Because Congress and the Federal Election Commission (FEC) recognized the absurdity of this result, they fashioned a debate exception—11 C.F.R. § 100.13. The exception relies on the following reasoning: if a broadcaster employs “pre-established, objective criteria” and invites multiple candidates, then the broadcaster is not favoring any candidate, and thus is not contributing to a specific candidate. 12 Neither Congress nor the FEC have provided an explanation for the exception, so I have reconstructed the reasoning based on the current jurisprudence. Conversely, the failure to use such criteria amounts to giving a candidate free airtime, which is an impermissible in-kind contribution. 13 Even on this reasoning, it is hard to explain why a debate is considered to not be a contribution to any candidate invited, rather than to be a contribution to all. Below I highlight the other exceptions for press activities, such as news stories and interviews, that fall into this category and also receive exceptions under the regulations. See infra notes 30-32 and accompanying text.

CNN failed to employ “pre-established, objective criteria” in both of its 2015 Republican presidential debates. Before hosting its first debate, CNN published the criteria for candidates to debate on the main stage: be constitutionally eligible, file a statement of candidacy, poll in the top ten in an average of the listed polls, etc. 14 CNN Debate: Candidate Criteria for September 16, 2015, CNN (Sept. 1, 2015, 5:07 PM ET), Yet, after a strong showing by Carly Fiorina in the Fox News “undercard” debate on August 6, pressure built to promote her to the main stage at CNN’s September 16 debate. 15 See Mark Preston, CNN Amends GOP Debate Criteria, CNN (Sept. 2, 2015, 8:30 AM ET); Eli Stokols, Fiorina Shines—But Will It Matter?, Politico (Aug. 6, 2015, 8:00 PM EDT), By that time, though, CNN’s criteria had been set. Further, nearly all of the relevant polls were taken, and Fiorina would have failed to qualify barring an unprecedented showing in the last few polls. 16 Stokols, supra note 15. So CNN changed the criteria, adding a new criterion that allowed Fiorina alone to join all of the candidates who had qualified under the original criteria. 17 See MJ Lee, Let the Sparks Fly: Carly Fiorina Takes on Donald Trump, CNN (Sept. 17, 2015 1:53 AM ET), This violation of the “pre-established objective criteria” requirement under 11 C.F.R. § 100.13 went unpunished.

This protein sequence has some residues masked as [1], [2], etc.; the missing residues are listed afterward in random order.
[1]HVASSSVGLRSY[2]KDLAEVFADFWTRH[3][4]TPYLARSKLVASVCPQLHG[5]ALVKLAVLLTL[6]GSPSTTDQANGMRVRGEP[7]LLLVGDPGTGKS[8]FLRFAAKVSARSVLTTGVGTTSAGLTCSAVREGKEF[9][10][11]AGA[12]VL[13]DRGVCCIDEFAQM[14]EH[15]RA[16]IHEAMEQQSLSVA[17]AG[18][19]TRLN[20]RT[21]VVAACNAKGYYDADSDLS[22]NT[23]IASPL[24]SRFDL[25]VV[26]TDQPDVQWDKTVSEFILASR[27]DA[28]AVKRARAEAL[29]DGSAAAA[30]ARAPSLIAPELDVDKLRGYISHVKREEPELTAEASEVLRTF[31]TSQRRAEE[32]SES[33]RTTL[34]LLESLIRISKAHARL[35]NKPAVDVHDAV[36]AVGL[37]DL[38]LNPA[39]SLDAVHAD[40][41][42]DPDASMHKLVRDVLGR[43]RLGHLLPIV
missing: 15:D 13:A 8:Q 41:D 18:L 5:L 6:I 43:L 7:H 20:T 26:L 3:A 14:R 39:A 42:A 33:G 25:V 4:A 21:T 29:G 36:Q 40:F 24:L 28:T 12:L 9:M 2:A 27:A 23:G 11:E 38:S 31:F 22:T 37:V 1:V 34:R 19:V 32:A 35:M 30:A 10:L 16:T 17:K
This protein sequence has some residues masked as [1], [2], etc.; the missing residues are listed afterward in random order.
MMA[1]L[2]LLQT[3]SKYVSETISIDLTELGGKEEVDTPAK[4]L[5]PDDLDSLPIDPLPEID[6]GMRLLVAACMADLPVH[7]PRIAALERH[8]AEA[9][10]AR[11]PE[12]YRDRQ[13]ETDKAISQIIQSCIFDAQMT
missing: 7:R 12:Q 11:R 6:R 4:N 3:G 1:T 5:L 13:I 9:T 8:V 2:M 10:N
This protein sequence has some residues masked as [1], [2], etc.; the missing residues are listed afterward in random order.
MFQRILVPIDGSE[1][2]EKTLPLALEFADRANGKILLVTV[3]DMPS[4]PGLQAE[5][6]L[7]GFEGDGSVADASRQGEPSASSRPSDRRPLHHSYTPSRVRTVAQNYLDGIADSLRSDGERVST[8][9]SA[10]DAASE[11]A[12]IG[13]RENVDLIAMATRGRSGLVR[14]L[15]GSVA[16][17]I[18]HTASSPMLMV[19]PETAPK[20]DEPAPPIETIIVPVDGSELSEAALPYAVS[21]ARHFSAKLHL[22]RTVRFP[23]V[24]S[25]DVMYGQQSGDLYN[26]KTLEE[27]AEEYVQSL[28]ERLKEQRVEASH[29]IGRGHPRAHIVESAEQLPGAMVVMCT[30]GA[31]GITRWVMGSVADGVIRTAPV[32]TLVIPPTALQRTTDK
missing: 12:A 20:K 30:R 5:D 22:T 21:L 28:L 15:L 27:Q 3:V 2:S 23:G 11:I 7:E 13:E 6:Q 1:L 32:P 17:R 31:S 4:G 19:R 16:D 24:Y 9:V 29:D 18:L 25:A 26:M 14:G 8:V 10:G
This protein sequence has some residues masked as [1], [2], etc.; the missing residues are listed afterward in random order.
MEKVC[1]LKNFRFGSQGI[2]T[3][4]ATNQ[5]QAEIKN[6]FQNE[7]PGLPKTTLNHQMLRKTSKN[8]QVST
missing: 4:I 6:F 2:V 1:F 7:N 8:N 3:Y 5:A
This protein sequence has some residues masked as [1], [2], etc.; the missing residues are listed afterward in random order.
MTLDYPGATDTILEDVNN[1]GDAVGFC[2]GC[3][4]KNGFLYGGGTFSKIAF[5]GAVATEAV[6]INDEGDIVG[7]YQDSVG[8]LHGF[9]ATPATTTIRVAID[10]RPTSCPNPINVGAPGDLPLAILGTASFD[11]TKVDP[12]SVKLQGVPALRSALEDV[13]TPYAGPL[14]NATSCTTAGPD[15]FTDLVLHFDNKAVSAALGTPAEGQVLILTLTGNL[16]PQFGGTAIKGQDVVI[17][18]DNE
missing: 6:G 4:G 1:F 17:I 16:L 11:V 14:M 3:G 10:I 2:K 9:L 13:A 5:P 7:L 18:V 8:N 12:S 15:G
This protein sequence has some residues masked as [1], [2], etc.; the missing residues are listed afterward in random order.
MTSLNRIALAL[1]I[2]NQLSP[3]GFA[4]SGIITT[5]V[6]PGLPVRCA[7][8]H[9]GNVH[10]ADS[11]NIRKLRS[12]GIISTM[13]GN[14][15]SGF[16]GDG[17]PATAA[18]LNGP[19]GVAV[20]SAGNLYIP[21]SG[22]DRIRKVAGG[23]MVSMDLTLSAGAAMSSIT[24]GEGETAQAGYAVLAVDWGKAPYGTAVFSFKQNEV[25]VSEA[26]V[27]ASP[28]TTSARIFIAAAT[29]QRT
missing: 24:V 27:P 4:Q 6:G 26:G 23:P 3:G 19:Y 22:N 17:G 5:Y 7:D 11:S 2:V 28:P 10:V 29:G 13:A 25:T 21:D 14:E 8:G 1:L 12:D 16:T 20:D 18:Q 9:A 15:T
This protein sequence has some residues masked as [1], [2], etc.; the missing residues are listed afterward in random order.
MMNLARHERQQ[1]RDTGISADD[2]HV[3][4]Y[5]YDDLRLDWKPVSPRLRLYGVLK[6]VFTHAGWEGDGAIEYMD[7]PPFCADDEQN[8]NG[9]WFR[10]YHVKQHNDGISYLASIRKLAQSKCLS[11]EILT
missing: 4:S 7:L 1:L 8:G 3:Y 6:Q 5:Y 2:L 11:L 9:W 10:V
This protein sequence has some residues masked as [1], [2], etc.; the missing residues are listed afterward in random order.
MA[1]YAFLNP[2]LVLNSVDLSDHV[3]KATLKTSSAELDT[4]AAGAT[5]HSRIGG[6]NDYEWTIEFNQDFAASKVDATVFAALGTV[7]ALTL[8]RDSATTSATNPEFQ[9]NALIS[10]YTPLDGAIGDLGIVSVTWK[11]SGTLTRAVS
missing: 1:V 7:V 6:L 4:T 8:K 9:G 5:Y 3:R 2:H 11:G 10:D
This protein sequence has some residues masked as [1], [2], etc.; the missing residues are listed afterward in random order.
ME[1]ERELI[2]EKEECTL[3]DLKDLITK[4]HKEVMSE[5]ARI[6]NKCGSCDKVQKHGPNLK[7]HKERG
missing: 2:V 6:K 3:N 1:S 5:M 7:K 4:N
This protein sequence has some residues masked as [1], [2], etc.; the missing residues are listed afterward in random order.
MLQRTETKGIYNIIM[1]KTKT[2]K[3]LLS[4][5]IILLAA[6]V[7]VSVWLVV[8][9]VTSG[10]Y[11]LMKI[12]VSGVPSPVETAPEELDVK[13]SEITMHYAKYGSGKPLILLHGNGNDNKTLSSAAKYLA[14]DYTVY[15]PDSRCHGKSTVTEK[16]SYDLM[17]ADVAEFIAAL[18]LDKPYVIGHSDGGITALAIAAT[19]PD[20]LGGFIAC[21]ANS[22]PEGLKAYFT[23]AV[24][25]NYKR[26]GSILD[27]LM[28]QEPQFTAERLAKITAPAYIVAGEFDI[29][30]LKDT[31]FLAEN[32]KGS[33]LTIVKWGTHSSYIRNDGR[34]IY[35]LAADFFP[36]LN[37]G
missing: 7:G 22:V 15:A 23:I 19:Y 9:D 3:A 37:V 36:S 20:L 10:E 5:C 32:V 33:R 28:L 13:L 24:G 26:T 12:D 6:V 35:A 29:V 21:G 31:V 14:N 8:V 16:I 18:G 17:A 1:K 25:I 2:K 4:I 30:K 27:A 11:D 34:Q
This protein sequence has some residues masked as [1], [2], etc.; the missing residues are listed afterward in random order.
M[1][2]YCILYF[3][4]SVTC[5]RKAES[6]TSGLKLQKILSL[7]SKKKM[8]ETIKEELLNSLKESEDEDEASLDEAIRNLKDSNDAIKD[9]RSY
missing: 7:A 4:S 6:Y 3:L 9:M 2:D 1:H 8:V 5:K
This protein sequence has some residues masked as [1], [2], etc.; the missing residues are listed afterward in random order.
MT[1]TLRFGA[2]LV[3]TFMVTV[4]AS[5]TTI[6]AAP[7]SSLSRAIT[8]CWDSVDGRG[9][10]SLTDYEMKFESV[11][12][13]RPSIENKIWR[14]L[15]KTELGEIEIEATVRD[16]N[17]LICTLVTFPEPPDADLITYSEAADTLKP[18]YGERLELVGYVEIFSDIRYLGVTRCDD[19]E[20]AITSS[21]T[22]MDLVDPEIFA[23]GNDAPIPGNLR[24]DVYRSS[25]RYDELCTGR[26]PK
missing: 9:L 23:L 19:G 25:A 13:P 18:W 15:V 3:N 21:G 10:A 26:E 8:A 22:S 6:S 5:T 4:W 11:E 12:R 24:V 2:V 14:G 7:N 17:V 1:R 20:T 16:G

Perhaps emboldened by this outcome (or simply ignorant of its violation), CNN violated the regulation in its next debate more blatantly. As with its first debate, CNN published criteria well in advance and did so transparently. 18 See CNN Debate, supra note 14; Thomas Kaplan, Rand Paul Will Appear on Main Debate Stage, N.Y. Times (Dec. 13, 2015),; Preston, supra note 15. However, as the debate drew near, Rand Paul looked likely to be left out, and the Paul campaign clamored to be included. 19 See Kaplan, supra note 18. Unlike the first debate, CNN did not bother to change its criteria, but invited Rand Paul anyway, despite his failure to qualify. 20 Id. CNN claimed that a last-minute poll in Iowa showed Rand Paul’s “viability,” and in the “spirit of being as inclusive as possible,” invited him. The Rachel Maddow Show(MSNBC television broadcast Dec. 14, 2015), CNN did not, however, justify doing so despite Paul’s failing to meet the criteria, or demonstrate how Paul qualified. See id. Again, the FEC remained silent in the face of CNN’s violation of 11 C.F.R. § 100.13’s requirement for “pre-established objective criteria.”

II. The Tension Between Free Speech and Debates

The lack of enforcement against CNN owes not to the complexity of campaign finance law, nor to the dysfunction of the FEC, 21 See Eric Lichtblau, F.E.C. Can’t Curb 2016 Election Abuse, Commission Chief Says, N.Y. Times (May 2, 2015), (“People think the F.E.C. is dysfunctional. It’s worse than dysfunctional.” (quoting FEC Chair Ann M. Ravel)). but to the absurdity of 11 C.F.R. § 100.13. Intuitively, CNN ought to be able to invite or disinvite candidates as it pleases, just as it may interview any candidate, refuse to interview any candidate, or interview none at all, and just as it may endorse as many or as few candidates as it pleases.

Yet campaign finance law has developed in a fashion that ignores this intuition, and instead uses a free speech model that demands, necessarily, that the FEC regulate debates. This Part traces that free speech model and shows how it necessarily leads to the regulation of debates embodied in 11 C.F.R. § 100.13. Further, I show how Congress, the FEC, and the Court have all recognized the tension of this model but have failed to resolve it because they fail to account for the extra protections offered by the Press Clause, and therefore they continue to treat campaign finance solely under free speech jurisprudence.